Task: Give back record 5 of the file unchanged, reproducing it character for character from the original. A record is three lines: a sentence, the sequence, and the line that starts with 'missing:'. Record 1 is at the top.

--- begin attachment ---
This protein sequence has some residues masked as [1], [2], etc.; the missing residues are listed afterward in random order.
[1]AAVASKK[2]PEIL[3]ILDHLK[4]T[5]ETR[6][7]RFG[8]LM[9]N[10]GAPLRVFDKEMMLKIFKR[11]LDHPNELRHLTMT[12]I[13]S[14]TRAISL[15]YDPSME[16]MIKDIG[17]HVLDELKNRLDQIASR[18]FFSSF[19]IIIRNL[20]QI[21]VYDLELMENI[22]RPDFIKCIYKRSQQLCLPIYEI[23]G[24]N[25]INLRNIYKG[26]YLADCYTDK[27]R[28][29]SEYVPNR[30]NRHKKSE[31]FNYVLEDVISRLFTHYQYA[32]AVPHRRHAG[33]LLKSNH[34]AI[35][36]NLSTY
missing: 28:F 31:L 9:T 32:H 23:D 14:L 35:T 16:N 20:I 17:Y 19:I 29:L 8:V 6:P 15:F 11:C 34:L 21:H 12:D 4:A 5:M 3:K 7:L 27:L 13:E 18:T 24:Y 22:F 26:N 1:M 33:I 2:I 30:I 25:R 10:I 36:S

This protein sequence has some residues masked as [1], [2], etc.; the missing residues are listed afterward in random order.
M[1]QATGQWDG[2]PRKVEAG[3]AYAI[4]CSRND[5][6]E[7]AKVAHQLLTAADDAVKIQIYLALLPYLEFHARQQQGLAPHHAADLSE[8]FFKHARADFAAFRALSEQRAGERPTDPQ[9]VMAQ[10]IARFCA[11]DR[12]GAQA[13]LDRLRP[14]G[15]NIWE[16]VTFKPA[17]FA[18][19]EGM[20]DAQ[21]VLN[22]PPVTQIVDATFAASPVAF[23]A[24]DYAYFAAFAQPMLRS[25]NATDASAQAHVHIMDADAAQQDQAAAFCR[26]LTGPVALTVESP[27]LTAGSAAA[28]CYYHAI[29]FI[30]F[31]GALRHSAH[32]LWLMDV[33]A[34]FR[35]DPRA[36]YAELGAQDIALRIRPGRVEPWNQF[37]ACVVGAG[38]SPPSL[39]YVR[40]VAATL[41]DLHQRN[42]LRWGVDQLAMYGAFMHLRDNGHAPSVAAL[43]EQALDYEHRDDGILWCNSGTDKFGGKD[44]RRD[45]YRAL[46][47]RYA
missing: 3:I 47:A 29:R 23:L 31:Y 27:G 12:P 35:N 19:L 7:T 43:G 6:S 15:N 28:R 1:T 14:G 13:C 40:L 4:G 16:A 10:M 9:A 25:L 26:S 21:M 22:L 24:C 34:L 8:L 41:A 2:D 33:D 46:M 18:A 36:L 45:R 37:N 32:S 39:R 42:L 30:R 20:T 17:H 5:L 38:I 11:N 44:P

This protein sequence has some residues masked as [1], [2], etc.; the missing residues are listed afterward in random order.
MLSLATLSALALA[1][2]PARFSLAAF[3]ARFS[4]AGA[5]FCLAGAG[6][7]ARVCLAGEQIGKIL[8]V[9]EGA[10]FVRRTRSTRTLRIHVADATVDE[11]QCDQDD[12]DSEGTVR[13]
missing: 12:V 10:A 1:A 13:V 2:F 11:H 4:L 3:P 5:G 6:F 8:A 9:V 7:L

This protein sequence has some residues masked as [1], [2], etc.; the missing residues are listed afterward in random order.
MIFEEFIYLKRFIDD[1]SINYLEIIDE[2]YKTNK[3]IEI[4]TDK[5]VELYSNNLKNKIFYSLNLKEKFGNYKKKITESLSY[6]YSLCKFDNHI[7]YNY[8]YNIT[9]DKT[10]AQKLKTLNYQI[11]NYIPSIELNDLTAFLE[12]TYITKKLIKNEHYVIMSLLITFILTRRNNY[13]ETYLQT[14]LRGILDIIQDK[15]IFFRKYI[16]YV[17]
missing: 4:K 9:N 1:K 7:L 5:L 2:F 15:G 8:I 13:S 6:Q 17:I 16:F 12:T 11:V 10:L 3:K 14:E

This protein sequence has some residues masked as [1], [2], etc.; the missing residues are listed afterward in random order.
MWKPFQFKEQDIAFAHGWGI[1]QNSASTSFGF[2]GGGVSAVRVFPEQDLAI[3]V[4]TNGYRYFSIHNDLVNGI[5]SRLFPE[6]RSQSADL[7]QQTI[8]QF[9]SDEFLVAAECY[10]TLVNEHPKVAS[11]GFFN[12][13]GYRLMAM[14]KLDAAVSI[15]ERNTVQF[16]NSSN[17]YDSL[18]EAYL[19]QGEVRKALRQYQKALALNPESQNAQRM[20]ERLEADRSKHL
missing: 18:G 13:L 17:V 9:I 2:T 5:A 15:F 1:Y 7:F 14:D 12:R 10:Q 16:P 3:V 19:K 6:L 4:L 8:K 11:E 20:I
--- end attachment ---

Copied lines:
This protein sequence has some residues masked as [1], [2], etc.; the missing residues are listed afterward in random order.
MWKPFQFKEQDIAFAHGWGI[1]QNSASTSFGF[2]GGGVSAVRVFPEQDLAI[3]V[4]TNGYRYFSIHNDLVNGI[5]SRLFPE[6]RSQSADL[7]QQTI[8]QF[9]SDEFLVAAECY[10]TLVNEHPKVAS[11]GFFN[12][13]GYRLMAM[14]KLDAAVSI[15]ERNTVQF[16]NSSN[17]YDSL[18]EAYL[19]QGEVRKALRQYQKALALNPESQNAQRM[20]ERLEADRSKHL
missing: 18:G 13:L 17:V 9:I 2:T 5:A 15:F 1:Y 7:F 14:D 12:R 10:Q 16:P 3:V 19:K 6:L 4:L 8:K 11:E 20:I